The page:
b. The stray light correction algorithm

Consider the measurement equation for detector array element i for the case when a broadband source is measured. The measured signal from element i, ymeas,i, is given by
i1520-0426-26-1-57-e3
where yIB,i is the measured in-band (IB) signal from element i, and ySL,itotal is the total signal from element i arising from scattered light; ySL,itotal is the sum of all spectral stray light contributions from the broadband source spectra falling on different elements in the array plus scattered light from all other sources, δi:
i1520-0426-26-1-57-e4

In particular, δi includes contributions from off-CCD scattered light. This is scattered light that is never imaged onto the detector array. There is a detected signal from this light because, in most cases, the spectrum of a measured broadband source extends beyond an instrument’s designed spectral coverage range; in addition, the spectral response of the detectors used is typically broader than the designed spectral range. As previously stated, δi cannot be quantified and corrected with the algorithm being described; however, this component may be negligible or can be reduced to a negligible level by properly filtering the radiation entering the spectrograph.

In the MOS BSG, there is little UV energy in either calibration lamps or ocean water, and the dichroic mirror removes longer-wavelength red energy. For the MOS RSG, the long-pass filter removes shorter-wavelength energy, and the combined response of the CCD detector and its visible-band antireflection coating reduce response to IR wavelengths. Delta is therefore equal to zero in these systems. Setting δi equal to zero, Eq. (3) can be written as
i1520-0426-26-1-57-e5
Considering all elements in the array, Eq. (5) can be expressed in matrix form,
i1520-0426-26-1-57-e6
where 𝗬meas is a column vector comprised of the n measured signals from the detector array, and 𝗬IB is a column vector representing the IB signals from the n array elements.
Equation (6) can be rewritten as
i1520-0426-26-1-57-e7
where 𝗔 = (𝗜 + 𝗗) is a square coefficient matrix of order n, and I is the n × n identity matrix; 𝗔 has a particular form, with the in-band area of each element compressed into a single element along the matrix diagonal. The adjacent elements, those corresponding to the in-band area, are set equal to 0, and the other elements in the array are all much less than 1.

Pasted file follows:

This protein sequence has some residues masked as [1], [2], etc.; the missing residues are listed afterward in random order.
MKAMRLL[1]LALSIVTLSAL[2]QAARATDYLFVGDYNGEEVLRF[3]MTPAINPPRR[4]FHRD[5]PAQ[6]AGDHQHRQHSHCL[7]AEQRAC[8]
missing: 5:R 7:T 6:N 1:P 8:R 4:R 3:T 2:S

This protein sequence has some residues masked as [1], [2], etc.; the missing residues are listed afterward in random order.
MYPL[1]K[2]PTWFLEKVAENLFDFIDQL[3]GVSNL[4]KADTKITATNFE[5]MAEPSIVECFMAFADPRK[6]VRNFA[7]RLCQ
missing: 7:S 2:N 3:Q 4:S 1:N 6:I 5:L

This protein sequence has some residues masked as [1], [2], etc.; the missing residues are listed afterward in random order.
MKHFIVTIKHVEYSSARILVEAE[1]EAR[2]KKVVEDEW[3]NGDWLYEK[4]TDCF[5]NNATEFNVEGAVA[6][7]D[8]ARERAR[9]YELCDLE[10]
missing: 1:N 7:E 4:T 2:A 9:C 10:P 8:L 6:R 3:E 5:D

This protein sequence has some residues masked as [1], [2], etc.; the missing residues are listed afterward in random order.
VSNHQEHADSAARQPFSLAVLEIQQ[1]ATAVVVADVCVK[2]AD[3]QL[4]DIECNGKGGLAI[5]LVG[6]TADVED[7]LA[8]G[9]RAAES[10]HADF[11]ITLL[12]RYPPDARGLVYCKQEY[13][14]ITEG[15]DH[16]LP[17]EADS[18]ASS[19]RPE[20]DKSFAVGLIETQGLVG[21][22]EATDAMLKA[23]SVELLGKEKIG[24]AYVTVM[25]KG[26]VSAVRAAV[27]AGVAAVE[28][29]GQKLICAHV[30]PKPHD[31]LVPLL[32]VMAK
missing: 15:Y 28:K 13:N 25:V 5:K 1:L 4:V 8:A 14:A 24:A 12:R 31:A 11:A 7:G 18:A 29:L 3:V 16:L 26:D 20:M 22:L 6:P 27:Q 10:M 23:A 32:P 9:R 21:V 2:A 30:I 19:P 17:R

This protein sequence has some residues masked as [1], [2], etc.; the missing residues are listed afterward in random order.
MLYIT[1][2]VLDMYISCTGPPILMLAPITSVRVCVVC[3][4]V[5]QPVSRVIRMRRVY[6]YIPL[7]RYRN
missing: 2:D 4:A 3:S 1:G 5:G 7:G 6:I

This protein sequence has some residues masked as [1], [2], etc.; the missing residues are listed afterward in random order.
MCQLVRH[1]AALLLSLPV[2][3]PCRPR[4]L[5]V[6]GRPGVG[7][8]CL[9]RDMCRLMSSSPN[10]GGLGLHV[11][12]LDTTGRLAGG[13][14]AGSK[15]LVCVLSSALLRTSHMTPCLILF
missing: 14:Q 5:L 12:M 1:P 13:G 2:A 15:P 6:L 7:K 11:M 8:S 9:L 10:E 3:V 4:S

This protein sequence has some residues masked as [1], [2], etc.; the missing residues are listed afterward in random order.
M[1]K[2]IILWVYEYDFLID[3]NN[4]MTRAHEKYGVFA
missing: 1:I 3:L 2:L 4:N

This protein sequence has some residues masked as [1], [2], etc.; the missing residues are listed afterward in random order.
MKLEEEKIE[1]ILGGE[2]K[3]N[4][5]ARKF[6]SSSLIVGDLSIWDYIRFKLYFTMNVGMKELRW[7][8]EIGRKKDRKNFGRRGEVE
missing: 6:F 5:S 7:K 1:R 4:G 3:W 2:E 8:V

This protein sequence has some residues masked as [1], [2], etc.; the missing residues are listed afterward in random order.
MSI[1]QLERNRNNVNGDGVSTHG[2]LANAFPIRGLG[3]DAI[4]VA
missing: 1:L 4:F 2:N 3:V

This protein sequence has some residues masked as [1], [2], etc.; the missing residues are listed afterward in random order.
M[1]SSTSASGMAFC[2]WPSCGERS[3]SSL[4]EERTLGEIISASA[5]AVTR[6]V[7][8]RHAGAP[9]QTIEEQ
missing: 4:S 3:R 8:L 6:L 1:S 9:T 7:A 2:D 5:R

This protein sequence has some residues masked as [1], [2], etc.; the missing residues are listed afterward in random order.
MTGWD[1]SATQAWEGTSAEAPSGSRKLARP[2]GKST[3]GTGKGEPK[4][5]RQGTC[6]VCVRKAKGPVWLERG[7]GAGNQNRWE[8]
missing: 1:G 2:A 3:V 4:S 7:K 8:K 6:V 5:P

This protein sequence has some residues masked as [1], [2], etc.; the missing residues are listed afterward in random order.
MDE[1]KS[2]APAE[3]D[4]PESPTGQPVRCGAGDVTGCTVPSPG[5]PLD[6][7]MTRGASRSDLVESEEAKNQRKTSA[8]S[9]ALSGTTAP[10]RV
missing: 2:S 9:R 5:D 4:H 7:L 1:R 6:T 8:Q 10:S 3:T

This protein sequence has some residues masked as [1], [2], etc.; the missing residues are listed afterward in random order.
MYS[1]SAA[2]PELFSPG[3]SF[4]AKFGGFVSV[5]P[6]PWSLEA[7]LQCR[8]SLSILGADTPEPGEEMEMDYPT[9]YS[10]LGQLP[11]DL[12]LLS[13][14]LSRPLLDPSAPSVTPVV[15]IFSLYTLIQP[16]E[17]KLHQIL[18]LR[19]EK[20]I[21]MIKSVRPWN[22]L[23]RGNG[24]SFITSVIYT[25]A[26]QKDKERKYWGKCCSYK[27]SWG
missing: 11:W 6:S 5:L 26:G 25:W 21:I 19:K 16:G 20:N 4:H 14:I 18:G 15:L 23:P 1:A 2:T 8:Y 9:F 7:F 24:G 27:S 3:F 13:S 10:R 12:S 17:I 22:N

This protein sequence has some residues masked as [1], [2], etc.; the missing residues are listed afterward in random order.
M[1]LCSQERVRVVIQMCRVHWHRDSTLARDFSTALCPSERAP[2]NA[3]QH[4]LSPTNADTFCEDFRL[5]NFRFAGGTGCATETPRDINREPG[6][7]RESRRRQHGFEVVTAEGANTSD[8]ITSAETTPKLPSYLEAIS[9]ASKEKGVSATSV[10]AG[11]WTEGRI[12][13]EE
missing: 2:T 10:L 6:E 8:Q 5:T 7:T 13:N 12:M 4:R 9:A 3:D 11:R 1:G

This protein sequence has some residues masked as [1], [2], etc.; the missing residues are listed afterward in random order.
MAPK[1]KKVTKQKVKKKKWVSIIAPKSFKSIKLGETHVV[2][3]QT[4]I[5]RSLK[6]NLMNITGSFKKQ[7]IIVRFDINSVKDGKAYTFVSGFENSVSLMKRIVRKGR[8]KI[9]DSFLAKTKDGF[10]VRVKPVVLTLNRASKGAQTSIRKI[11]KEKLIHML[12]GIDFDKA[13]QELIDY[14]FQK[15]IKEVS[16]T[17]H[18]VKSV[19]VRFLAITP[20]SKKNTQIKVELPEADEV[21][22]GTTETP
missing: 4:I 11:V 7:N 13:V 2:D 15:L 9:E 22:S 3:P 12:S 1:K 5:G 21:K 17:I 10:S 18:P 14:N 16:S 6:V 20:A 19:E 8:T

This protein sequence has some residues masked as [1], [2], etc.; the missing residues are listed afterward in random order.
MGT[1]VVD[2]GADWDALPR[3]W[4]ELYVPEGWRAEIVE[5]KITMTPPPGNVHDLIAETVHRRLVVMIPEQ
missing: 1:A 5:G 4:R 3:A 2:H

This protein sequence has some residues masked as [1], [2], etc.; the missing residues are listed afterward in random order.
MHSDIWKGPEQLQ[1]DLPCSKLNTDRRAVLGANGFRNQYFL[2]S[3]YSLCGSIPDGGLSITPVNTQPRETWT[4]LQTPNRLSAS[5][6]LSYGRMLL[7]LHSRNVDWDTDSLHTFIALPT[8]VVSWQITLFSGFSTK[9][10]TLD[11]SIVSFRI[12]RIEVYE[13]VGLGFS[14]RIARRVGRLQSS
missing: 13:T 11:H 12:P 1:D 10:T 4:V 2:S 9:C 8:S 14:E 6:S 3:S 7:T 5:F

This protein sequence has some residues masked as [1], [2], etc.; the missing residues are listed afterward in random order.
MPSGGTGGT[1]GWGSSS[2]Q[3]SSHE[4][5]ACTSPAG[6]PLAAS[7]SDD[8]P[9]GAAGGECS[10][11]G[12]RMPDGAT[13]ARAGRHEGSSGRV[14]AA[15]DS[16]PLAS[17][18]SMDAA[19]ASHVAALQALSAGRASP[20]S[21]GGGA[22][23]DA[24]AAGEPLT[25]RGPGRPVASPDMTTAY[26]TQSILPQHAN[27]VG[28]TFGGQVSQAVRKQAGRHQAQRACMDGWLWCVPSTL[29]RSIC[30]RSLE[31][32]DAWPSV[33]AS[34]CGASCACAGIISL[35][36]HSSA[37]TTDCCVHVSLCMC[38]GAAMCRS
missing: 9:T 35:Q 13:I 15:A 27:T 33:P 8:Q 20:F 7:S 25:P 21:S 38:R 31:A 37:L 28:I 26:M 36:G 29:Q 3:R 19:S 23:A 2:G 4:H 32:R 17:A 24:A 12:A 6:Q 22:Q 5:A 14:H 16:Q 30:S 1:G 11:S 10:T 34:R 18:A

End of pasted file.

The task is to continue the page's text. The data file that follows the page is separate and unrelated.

In Eq. (5), there are a total of n equations, and the nyIB,i are the unknown quantities of interest. The matrix measurement equation, Eq. (6), as well as Eq. (7), are systems of simultaneous linear equations that have the same number of equations as unknowns (n). Each unknown column vector 𝗬IB can be obtained by directly solving Eq. (7) using a proper linear algebraic algorithm (e.g., the Gaussian elimination algorithm). However, in terms of simplicity and calculation speed, it is preferable to solve Eq. (7) by inverting matrix 𝗔:
i1520-0426-26-1-57-e8
The spectral stray light correction matrix, 𝗖, is the inverse of 𝗔. Using Eq. (8), the spectral stray light correction becomes a single matrix multiplication operation, and the correction can be performed in real time with minimal impact on acquisition speed. Note that development of matrix 𝗖, as with the development of matrix 𝗗, is required only once, unless the imaging or scattering characteristics of the instrument change.

3. Derivation of MOS stray light correction model parameters

A total of three MOS systems have been characterized for four radiometric ocean color instruments. MOS202 is used in both the MOS Profiler and in the MOS ROV system; MOS204 is used in even-numbered MOBY buoy deployments; and MOS205 is the sensor in odd-numbered MOBY buoy deployments. Because they have different input optics, the imaging is slightly different between the MOS Profiler and the MOS ROV systems. Therefore, 𝗗 matrices were independently developed for both systems, even though they used the same sensor. In the following discussion we go through the development of the 𝗗 matrix in detail for the MOS ROV system.